What does an Appellate Attorney Cost? We are not attorneys. We do not represent people in the appeals process. We are engaged in research and analysis in various matters that involve constitutional, statutory, administrative and judicial law. As such, we cannot represent a person in a criminal action or bring a motion to suppress based on our knowledge of the facts of the case.
However, it is our responsibility to ensure that our client’s constitutional right to a fair trial and representation are protected. This is why we offer a free initial consultation to potential clients so that they can have their needs considered and make sure that we can help them achieve those goals. During this time we will discuss various issues with the client and provide them with expert advice from our experienced team of constitutional lawyers. The purpose of this “free consultation” is for the prospective Supreme Court Justice or Associate Justice to understand their client’s needs and make the best decision per the Constitution and our nation’s Constitution.
What Does An Appellate Attorney Do? We are engaged in research and analysis of a wide array of legal situations. There are cases in which we may need to seek pre-trial discovery or present opposing sides to a motion to suppress or argue a point of law with the trial court level. We are intimately knowledgeable about the law and know how to apply it in every situation. The goal of our professional efforts is to ensure that our client’s constitutional rights are secured throughout the litigation process.
We retain these skills in the hopes that our clients’ constitutional rights will be maintained throughout the case. Many trial attorneys are not familiar with the nuances of the Federal Rule of Procedure Article, Sixth Amendment, and statutory law. Some trial lawyers are not aware that state trial judges also retain the skills and knowledge necessary to successfully argue their clients cases at the trial level.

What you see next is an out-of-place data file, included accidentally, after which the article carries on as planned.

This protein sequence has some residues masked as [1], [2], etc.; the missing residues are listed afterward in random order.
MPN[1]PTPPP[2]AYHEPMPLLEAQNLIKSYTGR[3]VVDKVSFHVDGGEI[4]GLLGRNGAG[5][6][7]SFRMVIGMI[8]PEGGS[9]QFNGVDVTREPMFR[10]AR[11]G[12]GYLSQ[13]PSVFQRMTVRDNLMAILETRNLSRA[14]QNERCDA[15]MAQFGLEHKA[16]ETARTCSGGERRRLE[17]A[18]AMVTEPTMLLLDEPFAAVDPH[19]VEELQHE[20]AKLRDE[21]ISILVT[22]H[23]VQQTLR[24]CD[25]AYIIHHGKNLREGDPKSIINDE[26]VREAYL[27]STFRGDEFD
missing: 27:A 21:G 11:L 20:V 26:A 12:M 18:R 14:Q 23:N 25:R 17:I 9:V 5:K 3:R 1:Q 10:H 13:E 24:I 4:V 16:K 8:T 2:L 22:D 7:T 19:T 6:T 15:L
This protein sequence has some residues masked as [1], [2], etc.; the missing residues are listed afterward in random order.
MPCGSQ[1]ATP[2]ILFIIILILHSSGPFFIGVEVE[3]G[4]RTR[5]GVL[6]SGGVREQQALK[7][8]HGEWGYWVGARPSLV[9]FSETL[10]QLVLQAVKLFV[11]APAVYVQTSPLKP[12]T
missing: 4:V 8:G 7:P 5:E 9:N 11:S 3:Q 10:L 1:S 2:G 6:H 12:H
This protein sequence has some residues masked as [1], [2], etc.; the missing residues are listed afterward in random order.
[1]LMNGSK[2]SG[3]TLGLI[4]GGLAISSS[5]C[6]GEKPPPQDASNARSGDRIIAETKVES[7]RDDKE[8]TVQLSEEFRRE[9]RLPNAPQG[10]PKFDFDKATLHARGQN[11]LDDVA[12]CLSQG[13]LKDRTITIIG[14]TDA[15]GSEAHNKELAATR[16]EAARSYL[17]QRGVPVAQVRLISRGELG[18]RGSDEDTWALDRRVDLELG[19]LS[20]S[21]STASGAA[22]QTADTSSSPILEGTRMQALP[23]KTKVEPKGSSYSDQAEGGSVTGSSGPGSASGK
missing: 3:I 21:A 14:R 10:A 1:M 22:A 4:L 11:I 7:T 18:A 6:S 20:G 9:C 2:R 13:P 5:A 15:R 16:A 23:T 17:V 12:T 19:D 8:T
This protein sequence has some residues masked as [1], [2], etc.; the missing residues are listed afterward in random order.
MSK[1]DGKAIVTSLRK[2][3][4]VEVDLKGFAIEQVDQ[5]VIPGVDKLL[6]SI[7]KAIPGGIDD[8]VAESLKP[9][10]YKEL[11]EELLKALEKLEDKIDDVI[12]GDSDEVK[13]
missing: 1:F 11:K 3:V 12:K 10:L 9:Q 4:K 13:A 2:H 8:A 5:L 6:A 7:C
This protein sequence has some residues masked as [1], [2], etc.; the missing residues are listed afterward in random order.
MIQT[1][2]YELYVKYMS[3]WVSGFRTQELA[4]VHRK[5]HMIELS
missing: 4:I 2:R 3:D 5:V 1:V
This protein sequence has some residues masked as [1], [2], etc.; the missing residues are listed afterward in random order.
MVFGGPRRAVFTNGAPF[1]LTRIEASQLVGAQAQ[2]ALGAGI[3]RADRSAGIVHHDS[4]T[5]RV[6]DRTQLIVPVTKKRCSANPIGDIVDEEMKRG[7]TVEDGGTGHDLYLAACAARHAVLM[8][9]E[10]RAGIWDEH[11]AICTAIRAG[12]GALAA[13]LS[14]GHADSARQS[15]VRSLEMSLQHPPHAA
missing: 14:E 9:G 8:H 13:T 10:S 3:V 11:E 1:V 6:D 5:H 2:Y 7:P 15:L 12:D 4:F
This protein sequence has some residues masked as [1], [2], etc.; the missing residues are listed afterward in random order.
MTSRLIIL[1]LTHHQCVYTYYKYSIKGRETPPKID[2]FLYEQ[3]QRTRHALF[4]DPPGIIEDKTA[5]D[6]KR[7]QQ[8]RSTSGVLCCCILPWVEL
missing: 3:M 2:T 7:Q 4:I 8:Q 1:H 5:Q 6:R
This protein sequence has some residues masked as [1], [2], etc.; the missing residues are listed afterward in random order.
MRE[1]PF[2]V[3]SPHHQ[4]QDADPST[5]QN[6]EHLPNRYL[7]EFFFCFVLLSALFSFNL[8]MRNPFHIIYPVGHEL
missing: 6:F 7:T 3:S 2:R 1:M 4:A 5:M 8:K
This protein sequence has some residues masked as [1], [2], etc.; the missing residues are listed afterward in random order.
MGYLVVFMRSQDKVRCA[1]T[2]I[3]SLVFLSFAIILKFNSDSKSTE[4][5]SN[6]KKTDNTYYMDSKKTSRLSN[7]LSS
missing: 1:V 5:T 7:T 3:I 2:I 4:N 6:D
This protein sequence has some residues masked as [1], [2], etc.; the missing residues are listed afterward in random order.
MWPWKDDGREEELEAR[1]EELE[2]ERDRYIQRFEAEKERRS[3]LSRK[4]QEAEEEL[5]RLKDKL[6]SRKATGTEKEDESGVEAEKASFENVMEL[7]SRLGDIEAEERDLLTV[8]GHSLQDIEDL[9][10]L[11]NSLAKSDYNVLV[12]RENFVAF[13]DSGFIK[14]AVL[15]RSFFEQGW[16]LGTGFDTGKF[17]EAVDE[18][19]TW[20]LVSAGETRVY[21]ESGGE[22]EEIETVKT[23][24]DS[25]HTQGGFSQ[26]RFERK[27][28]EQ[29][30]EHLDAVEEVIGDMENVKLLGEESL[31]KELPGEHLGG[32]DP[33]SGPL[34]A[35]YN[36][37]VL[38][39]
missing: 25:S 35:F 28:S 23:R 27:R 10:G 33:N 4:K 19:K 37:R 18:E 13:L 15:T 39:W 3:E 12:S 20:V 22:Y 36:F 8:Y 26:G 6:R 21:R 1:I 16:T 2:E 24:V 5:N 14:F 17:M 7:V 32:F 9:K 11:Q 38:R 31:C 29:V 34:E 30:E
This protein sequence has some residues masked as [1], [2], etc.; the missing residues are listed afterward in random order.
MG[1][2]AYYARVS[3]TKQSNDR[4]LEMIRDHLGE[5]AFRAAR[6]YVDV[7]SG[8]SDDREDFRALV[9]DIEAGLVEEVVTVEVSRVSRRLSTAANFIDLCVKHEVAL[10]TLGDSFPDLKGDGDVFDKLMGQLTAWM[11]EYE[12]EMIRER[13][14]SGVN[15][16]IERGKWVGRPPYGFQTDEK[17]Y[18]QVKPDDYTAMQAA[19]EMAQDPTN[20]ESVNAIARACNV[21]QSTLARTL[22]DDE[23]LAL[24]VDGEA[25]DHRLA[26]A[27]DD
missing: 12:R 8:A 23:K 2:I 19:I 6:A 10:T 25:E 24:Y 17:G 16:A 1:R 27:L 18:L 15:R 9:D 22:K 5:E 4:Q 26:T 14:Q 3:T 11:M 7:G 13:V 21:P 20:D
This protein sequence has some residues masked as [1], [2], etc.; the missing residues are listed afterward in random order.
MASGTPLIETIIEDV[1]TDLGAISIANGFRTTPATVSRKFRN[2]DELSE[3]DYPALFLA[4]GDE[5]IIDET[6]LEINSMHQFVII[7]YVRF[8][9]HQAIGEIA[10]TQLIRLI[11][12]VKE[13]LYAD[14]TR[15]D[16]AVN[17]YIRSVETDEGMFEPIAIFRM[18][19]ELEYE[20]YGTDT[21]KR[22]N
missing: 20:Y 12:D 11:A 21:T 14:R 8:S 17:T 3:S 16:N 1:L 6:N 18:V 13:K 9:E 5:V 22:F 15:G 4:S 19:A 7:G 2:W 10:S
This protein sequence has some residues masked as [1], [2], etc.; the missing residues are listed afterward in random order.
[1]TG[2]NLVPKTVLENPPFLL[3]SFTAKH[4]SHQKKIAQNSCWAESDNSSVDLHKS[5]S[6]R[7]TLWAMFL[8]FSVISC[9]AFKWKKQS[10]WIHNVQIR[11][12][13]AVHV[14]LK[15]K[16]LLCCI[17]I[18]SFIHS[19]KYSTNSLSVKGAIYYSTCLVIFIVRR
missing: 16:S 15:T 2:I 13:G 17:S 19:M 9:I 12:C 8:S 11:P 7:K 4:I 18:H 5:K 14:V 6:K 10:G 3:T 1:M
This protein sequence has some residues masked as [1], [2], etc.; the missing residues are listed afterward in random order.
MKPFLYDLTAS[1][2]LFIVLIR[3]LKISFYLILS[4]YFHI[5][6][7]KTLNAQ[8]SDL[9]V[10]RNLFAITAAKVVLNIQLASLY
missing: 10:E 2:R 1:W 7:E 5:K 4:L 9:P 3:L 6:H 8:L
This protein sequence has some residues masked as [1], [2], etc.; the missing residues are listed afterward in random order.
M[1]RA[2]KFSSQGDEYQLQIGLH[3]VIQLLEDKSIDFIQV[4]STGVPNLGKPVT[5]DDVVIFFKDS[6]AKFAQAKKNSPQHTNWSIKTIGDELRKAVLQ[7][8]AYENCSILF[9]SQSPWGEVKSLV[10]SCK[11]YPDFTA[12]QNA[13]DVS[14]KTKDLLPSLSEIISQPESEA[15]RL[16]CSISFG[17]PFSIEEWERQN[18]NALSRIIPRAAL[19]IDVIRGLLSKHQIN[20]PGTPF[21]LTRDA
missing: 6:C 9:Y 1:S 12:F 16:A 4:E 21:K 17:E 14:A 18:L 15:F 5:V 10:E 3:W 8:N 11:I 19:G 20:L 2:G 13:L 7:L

Are there any special tasks or duties associated with being a litigation attorney at the post-trial stage? Yes. Many of us become quite knowledgeable about the litigation process and the various issues that arise throughout the litigation. The litigation process includes depositions, plea agreements, post-trial motions, appeals, briefs, certiorari orders, oral argument, filings, opinions, cases, and cases with multiple parties. As an appellate lawyer, you would have expertise in virtually all areas of the law.
Do I need a college degree? No, not necessarily. However, some states do require that an appeal be filed by an attorney with a bachelor’s degree from an accredited university or college. (This is usually done for purposes of credibility when the lawyer has been for many years in the field of law and is known within the state as an exemplary trial lawyer and the opinions he has written and argued have been in the forefront of Supreme Court cases.)
Do I have to be a graduate of a law school to represent the appeals court “on the ground” and get my “day in court”? Generally, although not always, the answer is yes. An attorney must not only graduate from law school but must have at least five years of the post-law school experience. Some states require that lawyers must also pass at least one U.S.com passing an exam, while others only require a bachelor’s degree from an accredited university or college.
Is there a fee involved for being an appeals court lawyer? Depending on the nature of the case and the nature of the appeal, the answers to this question will vary. At the trial court level, fees are based upon the nature of the appeal and can include a fee for the filing of the briefs, oral argument, submissions, written opinions, etc. In the appeals process, fees may be awarded by the Supreme Court or may be awarded by the lower courts based on factors outlined in the appeals guidelines.